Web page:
Massive police action against car theft gang – here’s how they operated
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    Massive police action against car theft gang – here’s how they operated

    © Plien/Flickr Commons
    Stock photo
    © Plien/Flickr Commons

    A crime with more than 500 victims robbed of tens of thousands of euros, which led to what has been described as the largest police operation in Belgium in the last 20 years. This week some 1,200 police in locations in Flanders, Brussels and Wallonia swooped on an organised gang suspected of running a fraud ring to trick car owners out of their vehicles. French police also searched seven premises just over the border

    The gang is thought to originate in Eastern Europe, and to belong to the Roma community. The police operation on Tuesday took in a number of caravan parks. Thirty arrests were made, and dozens of cars seized, as well as other property.

    “Given that many of the stolen cars will have been sold in the meantime, cash and other valuables were seized which may have been purchased with the money from the swindle,” said a spokesperson for the Brussels prosecutor’s office, which is coordinating the case. Among the property seized, around 100 caravans.

    One victim explained the method used to Het Nieuwsblad. “I put an advertisement for my BMW M3 on two second-hand websites. A couple of days later some buyers got in touch, and a day later they were here in their Porsche Panamera. They barely negotiated over the price, but they insisted on paying with a bank app.”

    On the spot, the buyers showed the seller that the money transfer had gone through, and left with the car. Later, however, he realised no money had come into his account, and did some searching.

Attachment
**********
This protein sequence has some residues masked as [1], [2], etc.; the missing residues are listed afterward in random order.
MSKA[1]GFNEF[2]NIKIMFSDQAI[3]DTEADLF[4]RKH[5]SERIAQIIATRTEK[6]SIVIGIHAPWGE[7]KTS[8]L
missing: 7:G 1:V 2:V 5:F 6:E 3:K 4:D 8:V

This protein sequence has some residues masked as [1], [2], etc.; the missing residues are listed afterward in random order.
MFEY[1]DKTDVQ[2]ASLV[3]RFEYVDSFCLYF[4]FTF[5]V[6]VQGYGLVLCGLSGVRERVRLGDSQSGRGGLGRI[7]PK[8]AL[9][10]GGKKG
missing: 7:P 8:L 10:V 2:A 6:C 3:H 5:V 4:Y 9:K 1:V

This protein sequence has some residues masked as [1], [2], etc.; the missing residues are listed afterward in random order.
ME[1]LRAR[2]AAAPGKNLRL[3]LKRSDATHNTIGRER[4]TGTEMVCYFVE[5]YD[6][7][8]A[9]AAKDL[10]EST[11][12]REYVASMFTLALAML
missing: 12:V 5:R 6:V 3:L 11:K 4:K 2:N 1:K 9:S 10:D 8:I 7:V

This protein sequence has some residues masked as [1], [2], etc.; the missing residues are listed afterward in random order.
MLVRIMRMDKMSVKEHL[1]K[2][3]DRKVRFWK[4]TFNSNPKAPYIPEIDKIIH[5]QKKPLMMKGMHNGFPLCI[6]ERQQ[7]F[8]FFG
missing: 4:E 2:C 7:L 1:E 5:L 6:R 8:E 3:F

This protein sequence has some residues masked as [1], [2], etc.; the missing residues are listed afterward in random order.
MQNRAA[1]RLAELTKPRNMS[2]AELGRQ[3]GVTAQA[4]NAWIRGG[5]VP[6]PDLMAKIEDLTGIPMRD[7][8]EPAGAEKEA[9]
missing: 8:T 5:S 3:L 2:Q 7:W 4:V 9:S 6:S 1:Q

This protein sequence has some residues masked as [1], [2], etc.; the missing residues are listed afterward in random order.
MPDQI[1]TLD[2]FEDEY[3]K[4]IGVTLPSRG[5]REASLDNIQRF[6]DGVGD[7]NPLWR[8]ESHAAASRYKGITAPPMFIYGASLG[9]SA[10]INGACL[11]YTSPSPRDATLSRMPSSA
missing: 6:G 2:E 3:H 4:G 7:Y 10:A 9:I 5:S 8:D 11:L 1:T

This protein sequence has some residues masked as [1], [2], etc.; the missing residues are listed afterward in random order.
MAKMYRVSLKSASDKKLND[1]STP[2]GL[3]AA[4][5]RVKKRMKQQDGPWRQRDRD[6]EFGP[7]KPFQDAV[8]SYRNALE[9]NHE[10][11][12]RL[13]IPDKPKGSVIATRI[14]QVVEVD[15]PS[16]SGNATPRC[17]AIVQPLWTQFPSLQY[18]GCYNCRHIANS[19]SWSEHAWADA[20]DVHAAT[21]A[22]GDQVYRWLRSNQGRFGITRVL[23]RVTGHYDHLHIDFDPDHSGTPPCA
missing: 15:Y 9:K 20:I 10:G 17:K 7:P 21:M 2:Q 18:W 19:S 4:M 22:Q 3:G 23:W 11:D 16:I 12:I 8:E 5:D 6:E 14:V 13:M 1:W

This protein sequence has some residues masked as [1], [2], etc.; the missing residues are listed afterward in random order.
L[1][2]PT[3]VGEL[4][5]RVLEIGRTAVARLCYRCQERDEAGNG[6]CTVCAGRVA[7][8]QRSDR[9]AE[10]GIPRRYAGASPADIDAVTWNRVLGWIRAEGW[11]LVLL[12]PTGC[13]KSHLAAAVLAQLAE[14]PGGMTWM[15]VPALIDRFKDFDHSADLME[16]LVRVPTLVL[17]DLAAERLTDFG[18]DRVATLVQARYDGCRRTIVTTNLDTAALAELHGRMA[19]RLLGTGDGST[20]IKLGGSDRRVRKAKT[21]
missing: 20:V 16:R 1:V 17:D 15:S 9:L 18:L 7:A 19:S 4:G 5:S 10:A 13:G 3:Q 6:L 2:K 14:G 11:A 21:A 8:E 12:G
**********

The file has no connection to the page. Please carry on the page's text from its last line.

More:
“Their company was apparently bankrupt, so a bank transfer was impossible. I had lost my car. When I posted my story on Facebook, they threatened to send a mafia gang after me. Then they offered to pay me part of the money, but that also never happened.”

    According to investigators, that case was typical of the gangsters’ methods: little or no discussion of price, a supposed electronic payment ostentatiously made but never fulfilled, for mainly expensive cars. Other victims described having received photos of the thieves showing off in the stolen cars, or receiving threats of violence if they took their complaint to the police.

    The case of the above witness had a happy ending, the paper reports. Days after the theft, the BMW was recovered on the forecourt of a motor trader in Germany, where it had been sold on.
    Others were not so lucky, and it will probably prove impossible to trace many of the stolen vehicles, worth a total in the tens of thousands of euros.

    Those arrested face charges including fraud and criminal conspiracy. The prosecutor’s office is due to release more information on the case this evening.

    Alan Hope
    The Brussels Times